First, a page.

Qur’an: Don’t judge a book by its content, but by its intent

By Moin Qazi

The Qur’an is the word of God, revealed to Prophet Muhammad through the medium of a human language. No other sacred scripture has ever had a similarly immediate impact upon the lives of the people who first heard its message and, through them and the generations that followed them, on the entire course of civilization. The Qur’an provides a comprehensive answer to the question, “How shall I behave in order to achieve the good life in this world and happiness in the life to come?”.

It represents the ultimate manifestation of God’s grace to man, the eternal wisdom, and the most exalted beauty of expression: In short, the true word of God. The Qur’an is an “open” book—a spiritual and moral resource that, if properly understood, provides Muslims with useful guidance through the complexities of modern life. It came to speak to all of humanity. However, it came to speak not in a vacuum, but within a historical context. Hence, its immediate objective was the moral and religious milieu of the Arabs of the Prophet’s time.

The unending scope of Qur’an

The Qur’an is basically a compendium of admonitions, commandments, prescriptions, proscriptions, injunctions, edicts, and sermons. If the Qur’an is the divine word of guidance, the Prophet’s life is a model that transmuted its message into a persona. He was the Quranic figurehead, an individual who expressed best the ideals of Islamic faith in human incarnation. He was sent with an all-embracing code of ethics, morality and religious duties that were to last unto eternity. Just as the Qur’an embraces every facet of human life, it was through the life of the Prophet that God exemplified the entire domain of human experience, both public and private.

It is a tragedy that the present community of Muslims has divinized the physical personality of the Prophet and emptied it of its moral soul. Much of his human qualities have been evaporated. The Grand Mufti of Egypt, Muhammad Abduh, who is considered Islamic modernism’s most important early representative, argued until his death in 1905: “Most of what goes today under the name of Islam is not Islam at all. It may only have preserved the outer shell of the Islamic ritual of prayer, fasting, and pilgrimage, as well as some sayings, which have, however, been perverted by allegorical interpretations. These sinister accretions and superstitions found their way into Islam and brought about the stagnation that now passes under the name of religion”.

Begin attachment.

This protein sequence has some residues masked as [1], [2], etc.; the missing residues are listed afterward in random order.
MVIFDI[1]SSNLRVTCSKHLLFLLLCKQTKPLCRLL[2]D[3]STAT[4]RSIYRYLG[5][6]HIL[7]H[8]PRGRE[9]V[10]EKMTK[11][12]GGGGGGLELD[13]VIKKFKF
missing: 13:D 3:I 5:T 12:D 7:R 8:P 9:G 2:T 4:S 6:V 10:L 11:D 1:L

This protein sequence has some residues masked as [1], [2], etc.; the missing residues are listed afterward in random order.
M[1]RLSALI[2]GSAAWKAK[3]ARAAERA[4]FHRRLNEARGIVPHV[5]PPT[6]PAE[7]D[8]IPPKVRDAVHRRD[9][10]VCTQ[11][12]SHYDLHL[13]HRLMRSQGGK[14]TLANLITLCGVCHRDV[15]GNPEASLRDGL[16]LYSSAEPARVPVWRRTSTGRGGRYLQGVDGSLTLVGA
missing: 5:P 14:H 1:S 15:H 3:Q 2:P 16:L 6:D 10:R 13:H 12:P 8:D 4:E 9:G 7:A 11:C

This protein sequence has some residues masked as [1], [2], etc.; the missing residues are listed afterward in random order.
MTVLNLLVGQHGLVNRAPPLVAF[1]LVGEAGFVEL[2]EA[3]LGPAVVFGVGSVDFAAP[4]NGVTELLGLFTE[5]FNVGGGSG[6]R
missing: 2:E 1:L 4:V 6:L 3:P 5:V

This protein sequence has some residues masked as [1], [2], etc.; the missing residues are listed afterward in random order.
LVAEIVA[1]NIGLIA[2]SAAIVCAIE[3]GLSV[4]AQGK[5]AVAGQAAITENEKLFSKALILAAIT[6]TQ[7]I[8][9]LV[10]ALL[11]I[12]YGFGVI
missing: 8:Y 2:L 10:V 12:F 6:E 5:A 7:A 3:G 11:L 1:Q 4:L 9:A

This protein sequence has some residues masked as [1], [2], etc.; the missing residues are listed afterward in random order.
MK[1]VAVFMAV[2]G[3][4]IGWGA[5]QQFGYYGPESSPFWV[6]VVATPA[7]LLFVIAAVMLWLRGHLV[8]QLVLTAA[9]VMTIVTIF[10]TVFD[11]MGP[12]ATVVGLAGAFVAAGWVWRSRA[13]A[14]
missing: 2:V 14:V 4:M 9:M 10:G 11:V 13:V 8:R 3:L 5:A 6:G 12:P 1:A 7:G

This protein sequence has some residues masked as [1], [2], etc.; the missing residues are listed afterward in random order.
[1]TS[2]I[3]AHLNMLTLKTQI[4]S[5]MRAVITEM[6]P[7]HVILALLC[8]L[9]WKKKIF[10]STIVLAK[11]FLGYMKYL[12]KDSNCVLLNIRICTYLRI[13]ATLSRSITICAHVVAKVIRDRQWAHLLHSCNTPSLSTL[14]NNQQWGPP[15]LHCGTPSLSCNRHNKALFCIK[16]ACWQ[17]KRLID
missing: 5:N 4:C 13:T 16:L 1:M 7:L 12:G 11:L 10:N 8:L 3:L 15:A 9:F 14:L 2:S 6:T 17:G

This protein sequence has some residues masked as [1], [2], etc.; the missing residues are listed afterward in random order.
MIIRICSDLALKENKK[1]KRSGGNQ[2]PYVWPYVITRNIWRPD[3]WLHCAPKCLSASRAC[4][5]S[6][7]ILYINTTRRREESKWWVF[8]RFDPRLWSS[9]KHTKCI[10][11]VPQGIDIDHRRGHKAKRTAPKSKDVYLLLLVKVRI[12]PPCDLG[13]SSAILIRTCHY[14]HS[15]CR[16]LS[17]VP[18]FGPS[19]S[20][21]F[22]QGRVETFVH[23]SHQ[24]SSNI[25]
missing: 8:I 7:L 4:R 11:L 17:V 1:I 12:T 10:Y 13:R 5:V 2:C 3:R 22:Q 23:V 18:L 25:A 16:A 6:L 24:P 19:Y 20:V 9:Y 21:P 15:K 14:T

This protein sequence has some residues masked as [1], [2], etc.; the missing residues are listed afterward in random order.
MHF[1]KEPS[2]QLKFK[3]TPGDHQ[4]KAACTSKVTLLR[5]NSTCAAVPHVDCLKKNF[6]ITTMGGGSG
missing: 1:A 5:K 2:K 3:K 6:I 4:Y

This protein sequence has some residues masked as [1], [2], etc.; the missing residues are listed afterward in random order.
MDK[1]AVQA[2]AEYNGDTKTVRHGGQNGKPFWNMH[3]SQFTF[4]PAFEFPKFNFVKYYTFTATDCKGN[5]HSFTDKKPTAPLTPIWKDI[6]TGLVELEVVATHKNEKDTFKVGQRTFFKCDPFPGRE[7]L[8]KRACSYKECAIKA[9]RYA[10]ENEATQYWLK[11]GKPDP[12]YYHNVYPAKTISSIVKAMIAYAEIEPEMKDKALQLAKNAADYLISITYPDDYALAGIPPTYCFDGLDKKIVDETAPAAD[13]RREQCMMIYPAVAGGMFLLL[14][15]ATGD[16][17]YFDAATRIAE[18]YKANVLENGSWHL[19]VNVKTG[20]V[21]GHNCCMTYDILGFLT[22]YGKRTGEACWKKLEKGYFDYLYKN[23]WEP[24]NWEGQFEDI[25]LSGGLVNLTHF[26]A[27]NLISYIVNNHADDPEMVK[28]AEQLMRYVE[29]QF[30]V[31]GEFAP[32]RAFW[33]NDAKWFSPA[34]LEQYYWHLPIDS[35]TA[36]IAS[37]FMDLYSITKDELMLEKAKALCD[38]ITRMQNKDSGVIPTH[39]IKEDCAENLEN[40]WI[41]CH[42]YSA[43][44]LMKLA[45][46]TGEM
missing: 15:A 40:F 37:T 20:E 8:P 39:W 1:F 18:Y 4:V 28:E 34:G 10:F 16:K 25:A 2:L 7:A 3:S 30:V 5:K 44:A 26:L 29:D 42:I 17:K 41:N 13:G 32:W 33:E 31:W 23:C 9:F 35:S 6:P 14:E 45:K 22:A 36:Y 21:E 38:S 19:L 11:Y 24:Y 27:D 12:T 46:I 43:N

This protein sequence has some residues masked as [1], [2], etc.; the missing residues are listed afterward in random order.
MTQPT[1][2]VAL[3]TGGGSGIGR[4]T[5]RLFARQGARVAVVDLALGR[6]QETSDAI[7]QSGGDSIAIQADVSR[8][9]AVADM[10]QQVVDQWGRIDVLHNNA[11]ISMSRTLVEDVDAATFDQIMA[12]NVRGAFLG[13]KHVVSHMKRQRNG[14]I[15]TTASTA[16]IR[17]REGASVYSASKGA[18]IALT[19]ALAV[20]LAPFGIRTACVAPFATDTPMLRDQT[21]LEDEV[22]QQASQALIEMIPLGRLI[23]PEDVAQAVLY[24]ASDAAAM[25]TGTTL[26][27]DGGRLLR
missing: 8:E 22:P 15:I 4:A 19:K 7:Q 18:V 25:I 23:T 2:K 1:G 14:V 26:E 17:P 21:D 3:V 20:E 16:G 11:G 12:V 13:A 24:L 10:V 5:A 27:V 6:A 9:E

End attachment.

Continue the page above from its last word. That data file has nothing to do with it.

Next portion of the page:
A collection of interrelated and coherent ideas

The basic feature of the Qur’an is that it is a coherent text where each verse amplifies the other. Reading or quoting isolated verses can confuse and confound the reader. The Qur’an requires that you read it in full. There is no such thing as “cafeteria Qur’an” here. As Qur’an 3:8 says, “We believe in it, the whole is from our Lord.” The Qur’an 3:8 pre-emptively calls out people who cherry pick as “perverse” people, declaring, “…those in whose hearts is perversity seek discord and wrong interpretation of [the Qur’an].” In fact, much of the distortions in understating the Qur’an are because of the cherry-picking of verses to suit one’s ideology. We cannot grasp the deeper import of the verses of the Qur’an except in the light of the overall moral thrust of the Quranic message. The religious text will morally enrich the reader, but only if the reader will morally enrich the text.

The Qur’an must not be viewed as a compilation of individual conjunctions and exhortations but as one integral whole. It is an exposition of an ethical doctrine in which every verse and sentence has an intimate bearing on other verses and in amplifying one another. Consequently, its real meaning can be grasped only if we correlate every one of its statement with what has been stated elsewhere in its pages. We can try to explain its ideas by means of frequent cross-references. Whenever this rule is faithfully followed, we realize the Qur’an is—in the words of Imam Muhammad Abduh—“its own best commentary”. By emptying the Qur’an both of its historical and moral contexts, the puritan trend ends up transforming the text into a long list of legal prescriptions.